Here’s an interesting note from this past Sunday’s practice session with Sparkledancer:

We were out in the evening at the Electric Dance Hall to work on our homework for the week. No one else was around, since there was some sort of big event being televised that the rest of the world was at home watching, so we had complete control of the dance floor and the music as we practiced. As we got to the point where we were going to start dancing through our routines by ourselves, I told Sparkledancer that she could start first, and then I would start when she reached the next corner so that she could always be about one wall ahead of me. I counted her off and then I watched her start down the floor, waiting for my turn.

As she got through the first Progressive Chasse, the timing of her steps did not match up with the timing the figure should have used in the music. I called out to her to let her know that, and she stopped to look at me dejectedly, then came back to restart the routine. I stood behind her quietly as she started over, and she started off on the wrong beat and didn’t correct the timing through the next few steps, so I stopped her again and asked about it. She told me that she thought it was right, but has never really thought about the timing too much before since I usually keep it for her, or she just follows whomever is leading.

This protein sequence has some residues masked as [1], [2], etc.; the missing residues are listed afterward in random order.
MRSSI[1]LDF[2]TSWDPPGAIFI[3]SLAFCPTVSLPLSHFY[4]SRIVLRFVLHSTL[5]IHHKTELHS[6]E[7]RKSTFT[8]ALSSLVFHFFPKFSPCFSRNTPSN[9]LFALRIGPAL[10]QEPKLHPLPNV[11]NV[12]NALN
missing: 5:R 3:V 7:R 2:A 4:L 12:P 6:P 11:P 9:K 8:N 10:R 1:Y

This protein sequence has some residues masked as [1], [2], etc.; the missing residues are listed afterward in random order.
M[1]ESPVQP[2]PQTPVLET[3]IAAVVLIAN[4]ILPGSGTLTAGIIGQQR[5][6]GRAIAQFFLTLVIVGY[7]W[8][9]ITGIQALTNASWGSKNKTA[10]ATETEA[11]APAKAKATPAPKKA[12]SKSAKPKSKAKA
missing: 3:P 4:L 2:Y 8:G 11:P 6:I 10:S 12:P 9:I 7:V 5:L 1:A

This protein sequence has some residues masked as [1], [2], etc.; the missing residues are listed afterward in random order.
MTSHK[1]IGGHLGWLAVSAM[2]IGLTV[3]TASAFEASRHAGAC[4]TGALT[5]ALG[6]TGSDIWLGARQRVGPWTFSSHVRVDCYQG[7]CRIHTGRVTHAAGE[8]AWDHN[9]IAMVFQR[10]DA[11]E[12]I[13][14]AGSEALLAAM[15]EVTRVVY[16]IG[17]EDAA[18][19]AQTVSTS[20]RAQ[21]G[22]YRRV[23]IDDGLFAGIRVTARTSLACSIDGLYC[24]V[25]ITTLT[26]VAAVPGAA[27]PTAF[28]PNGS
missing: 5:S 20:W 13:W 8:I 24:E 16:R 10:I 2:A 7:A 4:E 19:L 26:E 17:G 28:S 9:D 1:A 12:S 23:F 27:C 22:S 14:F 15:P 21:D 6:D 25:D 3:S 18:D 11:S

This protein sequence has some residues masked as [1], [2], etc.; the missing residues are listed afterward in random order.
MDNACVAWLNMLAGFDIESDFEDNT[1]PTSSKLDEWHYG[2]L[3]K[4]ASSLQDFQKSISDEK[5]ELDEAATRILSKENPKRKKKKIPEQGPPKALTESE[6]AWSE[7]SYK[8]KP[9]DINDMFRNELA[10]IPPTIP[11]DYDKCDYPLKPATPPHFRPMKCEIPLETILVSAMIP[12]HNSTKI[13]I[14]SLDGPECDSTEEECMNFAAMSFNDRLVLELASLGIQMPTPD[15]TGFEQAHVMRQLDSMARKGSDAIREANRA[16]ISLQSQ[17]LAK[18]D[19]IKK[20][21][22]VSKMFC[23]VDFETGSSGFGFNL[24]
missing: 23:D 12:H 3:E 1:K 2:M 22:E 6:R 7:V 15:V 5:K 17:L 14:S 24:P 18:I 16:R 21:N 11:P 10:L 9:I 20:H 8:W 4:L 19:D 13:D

This led us into a discussion about basic music theory, a topic that I am very familiar with since nosleeptilbrooklyn2I used to be a professional musician in my youth and spent many years studying music because of that. I tried to give her pointers to help her distinguish the first beat of each measure from the other beats, and how to recognize the phrasing in the music to associate the order of our dance figures with the phrase. We went over this for quite a while, and she seemed to really think the way I explained things was helpful. When she tried to run the routine again on her own without me counting, she was able to get through everything without missing a beat. Yay!

So on top of our other dance homework, we may start spending ten minutes or so each practice session working on some music and music theory work to help her out. For a hobby that is so dependent on music, I sometimes forget that the way I was brought up in that world and how I hear songs is very different from other dancers on the floor, so this could help Sparkledancer out a lot, which could help her when we are forced to dance our routines separately in the future. There’s rumors that we may be asked to start attending these super competition practice sessions once a month, and having all partners dance their routines on their own is a part of that, so it’s best to start preparing now!